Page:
The Mental Welfare Commission reports that in 2014-15 there were 1,259 new compulsory treatment orders during the year. This was an increase of over 7% on previous years.

At LDAS we were interested to see how many applications for Compulsory Treatment Order were turned down.  That would help to indicate the degree that service user’s voices were heard.  It is important to note that all parties may agree that a CTO is in the best interest of a service user but it must still go in front of a Tribunal.

Emergency Detention and Short Term Detention are two ways of delivering compulsory treatment quickly but are very time limited.  Any treatments of longer than 28 days would have to go to a tribunal.

While neither the Mental Health Tribunal Scotland Service does not publish statistics on the outcomes from tribunals, they do publish the outcomes of each hearing along with the Mental Health Action section that the hearing was called under.  That does allow for some statistics to be produced and we have drawn the following table from these hearing results for the first 8 months of this year.

Outcomes from Mental Health Tribunal held in Scotland for Jan-Aug 2016
Section Brief Description Total Granted Refused
63 Application for Compulsory Treatment Order 1378 1321   (98.2%) 24 (1.8%)

101 (2b)





All Applications to vary or extend CTOs 497 434     (96.2%) 17 (3.8%)
      Order Confirmed Order


50 Revocation of short term detention 375 288         (90%) 32    (10%)
100 (2a) Revocation of Compulsory Treatment Order 209 139      (90.8%) 14   (9.2%)


The discrepancy between total and the outcomes in due to hearing being adjourned, applications being withdrawn or incomplete data in a number of hearings.

We need to be careful in interpreting this data.   MHTs are aiming for the best interests of people who may not be in a position to judge for themselves what that is.  Many of them will lack capacity to make decisions.  So we cannot assume that they would not have agreed to this treatment if they had been able to make the choice.

The two rows of data dealing with Revocation of Short Term Detention and Compulsory Treatment Orders we can be more sure of.  All of these were brought in challenge to existing decisions.  Only 10% of decisions were in favour of the patient.  It would seem clear that there is a degree of concern amongst those subject to compulsory treatment and that few are able to successfully challenge the grounds for compulsion.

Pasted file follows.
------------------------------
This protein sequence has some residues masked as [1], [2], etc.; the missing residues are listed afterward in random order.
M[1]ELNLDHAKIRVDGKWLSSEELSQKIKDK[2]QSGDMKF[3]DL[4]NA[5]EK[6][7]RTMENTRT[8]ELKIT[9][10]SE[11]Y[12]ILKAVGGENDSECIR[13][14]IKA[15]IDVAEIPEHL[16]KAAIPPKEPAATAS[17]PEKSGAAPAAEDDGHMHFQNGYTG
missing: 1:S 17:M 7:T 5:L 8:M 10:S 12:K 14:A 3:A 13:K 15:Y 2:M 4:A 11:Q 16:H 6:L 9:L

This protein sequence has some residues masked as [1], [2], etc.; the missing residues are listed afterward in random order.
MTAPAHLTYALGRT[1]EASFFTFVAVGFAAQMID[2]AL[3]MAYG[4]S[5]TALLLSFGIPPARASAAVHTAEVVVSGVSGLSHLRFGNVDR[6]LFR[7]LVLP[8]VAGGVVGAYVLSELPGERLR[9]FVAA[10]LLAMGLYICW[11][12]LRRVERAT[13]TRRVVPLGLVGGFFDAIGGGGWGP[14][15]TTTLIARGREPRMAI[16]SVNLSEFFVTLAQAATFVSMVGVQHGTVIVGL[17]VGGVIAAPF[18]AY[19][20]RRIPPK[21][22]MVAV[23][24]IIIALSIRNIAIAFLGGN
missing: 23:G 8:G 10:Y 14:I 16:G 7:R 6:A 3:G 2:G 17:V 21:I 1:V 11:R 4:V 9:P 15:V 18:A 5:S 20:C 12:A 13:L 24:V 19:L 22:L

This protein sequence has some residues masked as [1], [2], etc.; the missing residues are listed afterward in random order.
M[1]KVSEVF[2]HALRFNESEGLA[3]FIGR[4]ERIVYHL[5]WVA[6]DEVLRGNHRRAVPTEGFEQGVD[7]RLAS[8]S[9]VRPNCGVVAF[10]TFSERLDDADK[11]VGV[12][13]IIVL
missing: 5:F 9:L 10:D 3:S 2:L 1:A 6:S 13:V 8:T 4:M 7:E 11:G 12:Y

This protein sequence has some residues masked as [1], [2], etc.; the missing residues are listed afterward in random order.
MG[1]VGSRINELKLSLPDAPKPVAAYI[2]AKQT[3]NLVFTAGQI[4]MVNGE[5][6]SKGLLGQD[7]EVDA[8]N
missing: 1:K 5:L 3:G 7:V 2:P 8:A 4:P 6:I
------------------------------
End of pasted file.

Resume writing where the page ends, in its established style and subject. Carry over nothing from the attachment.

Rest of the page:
How Has This Changed Over Time

We looked at the Mental Health Tribunal results for the first 8 months of 2008 to see if the results  had changed over time.   These were the earliest statistics for the same time period available.



Outcomes from Mental Health Tribunal held in Scotland for Jan-Aug 2008
Section Brief Description Total Granted Refused
63 Application for Compulsory Treatment Order 1378 1293   (97.7%) 30 (2.3%)

101 (2b)





All Applications to vary or extend CTOs 674 528  (95.5%) 25 (4.5%)
      Order Confirmed Order


50 Revocation of short term detention 171 122     (88.4%) 16  11.6%)
100 (2a) Revocation of Compulsory Treatment Order 16 8          (100%) 0      (0%)

These results display a remarkable consistency over the time examined.  Over an 8 year period only about 2% of all application for Compulsory Treatment Order are refused by the tribunals. And only 4% of all applications to extend or vary a CTO were refused.

There does seem to a growing attempt by patients to use Section 100 (2) (a) to have a Compulsory Treatment Order overturned but it is not within our remit to explain why this is.

Our Conclusions

Overall we can say that the Mental Health Tribunal supported the decisions of the Psychiatrists and Mental Health Officers and there may show some evidence that there is a leaning towards the mental health professionals and their dominance in the decision making process.

At the Learning Disability Alliance Scotland we have been worried about reports of people with learning disabilities being kept in hospital or subject to other decisions at the hands of psychiatrists.  We believe that if it is hard for the more able people subject to compulsory treatment to challenge decisions that affect them, then it will be much harder for people with learning disabilities.

At the Cross Party Group for Learning Disability in September 2016, we heard a story about a non verbal young man with learning disabilities and autism kept in hospital and regularly restrained.  He regularly entered the main living area to pick at the wall and wall paper until he had removed the clock from the wall.  At that point, the staff would restrain him and return the clock to the wall. The problem to the nursing and medical staff was the behaviour of this young man/ It was not until the lay inspectors visited that anyone thought that the loud ticking of the clock might be the problem.  When the clock was removed, the young man’s behaviour changed.

If highly trained staff are unable to interpret what appears to be very clear non verbal communication of such patients in such minor matters, how will their views ever be taken into account in respect of their wider treatment?   There is a point when “discipline based approach” needs to be balanced by the views of patients and service users.

We do think there is merit in further investigation into the outcomes of Mental Health Tribunals in Scotland especially given the review of the Mental Health (Care and Treatment) Act that is being undertaken by the government.




[2] The Journal of the Law Society of Scotland,

[3] The Journal of the Law Society of Scotland,

[4] Ridley, J. and Hunter, S. (2013), Subjective experiences of compulsory treatment from a qualitative study of early implementation of the Mental Health (Care & Treatment) (Scotland) Act 2003. Health Soc Care Community, 21: 509–518. doi:10.1111/hsc.12041

[5] – p36

[6] – 939.